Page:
Google and Coursera team up to train IT professionals
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The Future of Privacy Forum highlights concerns about student immigration statuses and guides schools on how to respond to law enforcement.
Zaid Shoobajee is a contributing writer at Scoop News Group, parent of EdScoop....
The Future of Privacy Forum (FPF), hoping to help schools and edtech service providers respond to potential law enforcement requests for information about students’ immigration statuses, published a two-page guide Tuesday answering common questions about obligations related to student privacy.
Amelia Vance, the think tank's policy counsel and author of the guide, told EdScoop that the motivation for releasing the paper now is the heightened concern among schools about the anti-immigration rhetoric in the United States, as well as the Trump administration’s decision earlier this month to rescind the Deferred Action for Childhood Arrivals (DACA) policy.
The guide lumps in edtech service providers with schools because their contracts effectively make them agents of the schools they serve.
Immigration and Customs Enforcement is not permitted to question, search, arrest or surveil people on school grounds, per a 2011 memo. However, that hasn’t stopped students and educators from worrying about the possibility.
“The question that was opened as we’ve seen immigration enforcement grow over the past few months is, 'Are schools still considered a safe space?’” Vance said.
The FPF guide boils down to two main best practices when a school or service provider faces a student information request from law enforcement:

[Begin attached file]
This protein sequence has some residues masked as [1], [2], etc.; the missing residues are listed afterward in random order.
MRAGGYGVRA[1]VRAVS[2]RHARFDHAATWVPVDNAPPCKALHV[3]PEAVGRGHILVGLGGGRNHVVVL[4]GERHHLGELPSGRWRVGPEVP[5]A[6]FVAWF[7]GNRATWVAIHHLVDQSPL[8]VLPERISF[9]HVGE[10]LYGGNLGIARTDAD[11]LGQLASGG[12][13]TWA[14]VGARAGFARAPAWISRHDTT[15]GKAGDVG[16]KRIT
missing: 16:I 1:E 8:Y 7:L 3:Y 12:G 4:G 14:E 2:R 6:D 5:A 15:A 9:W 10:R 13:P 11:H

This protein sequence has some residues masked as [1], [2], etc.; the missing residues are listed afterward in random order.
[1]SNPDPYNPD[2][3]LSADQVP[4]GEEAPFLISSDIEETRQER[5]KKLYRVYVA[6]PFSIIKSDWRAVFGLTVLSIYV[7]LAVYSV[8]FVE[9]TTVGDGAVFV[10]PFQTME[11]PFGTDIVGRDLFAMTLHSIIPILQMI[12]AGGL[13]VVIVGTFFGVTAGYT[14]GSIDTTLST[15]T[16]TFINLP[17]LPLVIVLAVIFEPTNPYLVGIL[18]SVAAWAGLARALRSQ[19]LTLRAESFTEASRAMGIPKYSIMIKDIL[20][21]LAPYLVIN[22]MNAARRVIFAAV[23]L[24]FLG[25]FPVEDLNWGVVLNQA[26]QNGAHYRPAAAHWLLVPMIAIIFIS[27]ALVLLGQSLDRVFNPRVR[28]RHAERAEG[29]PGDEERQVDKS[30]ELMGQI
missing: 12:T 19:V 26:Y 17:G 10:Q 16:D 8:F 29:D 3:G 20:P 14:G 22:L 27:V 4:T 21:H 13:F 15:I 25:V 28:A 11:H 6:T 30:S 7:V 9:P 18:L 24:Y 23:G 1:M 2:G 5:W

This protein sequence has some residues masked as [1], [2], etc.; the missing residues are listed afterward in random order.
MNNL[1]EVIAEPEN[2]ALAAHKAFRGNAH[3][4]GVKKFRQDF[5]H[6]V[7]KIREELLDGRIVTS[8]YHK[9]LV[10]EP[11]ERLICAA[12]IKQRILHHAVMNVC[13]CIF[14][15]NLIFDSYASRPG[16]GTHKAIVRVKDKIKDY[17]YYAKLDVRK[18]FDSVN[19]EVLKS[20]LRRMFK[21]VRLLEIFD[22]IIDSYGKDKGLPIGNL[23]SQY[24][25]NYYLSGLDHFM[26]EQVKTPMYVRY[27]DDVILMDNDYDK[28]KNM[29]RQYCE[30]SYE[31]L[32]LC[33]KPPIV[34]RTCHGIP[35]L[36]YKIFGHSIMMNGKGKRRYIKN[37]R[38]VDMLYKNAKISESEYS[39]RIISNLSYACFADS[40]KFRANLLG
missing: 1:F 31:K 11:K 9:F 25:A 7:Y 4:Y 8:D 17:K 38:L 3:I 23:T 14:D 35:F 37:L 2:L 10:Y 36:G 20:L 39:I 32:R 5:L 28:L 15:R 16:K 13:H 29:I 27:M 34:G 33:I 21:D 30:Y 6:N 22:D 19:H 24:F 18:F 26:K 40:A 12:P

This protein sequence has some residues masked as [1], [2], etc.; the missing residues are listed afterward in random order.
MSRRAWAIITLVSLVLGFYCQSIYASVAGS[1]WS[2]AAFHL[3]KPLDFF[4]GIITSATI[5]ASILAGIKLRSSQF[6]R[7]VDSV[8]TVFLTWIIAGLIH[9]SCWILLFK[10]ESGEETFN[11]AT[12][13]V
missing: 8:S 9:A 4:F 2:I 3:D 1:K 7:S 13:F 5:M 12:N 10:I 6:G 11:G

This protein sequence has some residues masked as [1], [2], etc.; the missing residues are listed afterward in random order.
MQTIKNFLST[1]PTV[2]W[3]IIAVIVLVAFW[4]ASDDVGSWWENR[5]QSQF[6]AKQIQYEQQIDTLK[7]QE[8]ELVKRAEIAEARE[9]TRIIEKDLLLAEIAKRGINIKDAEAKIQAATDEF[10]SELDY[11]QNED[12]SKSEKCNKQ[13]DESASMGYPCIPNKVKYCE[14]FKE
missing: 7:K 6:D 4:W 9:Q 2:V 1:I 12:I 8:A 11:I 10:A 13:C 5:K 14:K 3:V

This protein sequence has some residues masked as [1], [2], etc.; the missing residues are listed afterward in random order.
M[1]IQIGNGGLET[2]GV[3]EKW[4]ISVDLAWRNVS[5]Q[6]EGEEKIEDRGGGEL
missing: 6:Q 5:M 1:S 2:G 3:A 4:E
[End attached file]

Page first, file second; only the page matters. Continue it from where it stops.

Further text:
Schools and their agents are prohibited from disclosing student records by the Family Educational Rights and Privacy Act (FERPA), except if given a court order. The same goes for service providers, who are subject to similar rules in the Electronic Communications Privacy Act (ECPA). Even if there is a court order, the school has to let the student or their parents know about the request before releasing the information.
“If law enforcement does come and ask for any student information, unless the warrant or court order says that they can’t tell the student, the school has to go out of their way to make sure that the parent or student are notified about that request,” Vance said.
Schools rarely keep records of whether students are undocumented. The 1982 Supreme Court case Pyler v. Doe dictates that states give undocumented children equal access to public school education.
“Schools are really pushed to not collect that type of information,” Vance said.
Thus, it’s not likely for schools to be asked for lists of undocumented students. Still, some fear they may be asked for information that leads to the discovery of undocumented students.
“You have these concerns about proxy data points being used, like 'Are they a first-generation college student?' [or] 'Are they an English language learner?'” Vance said.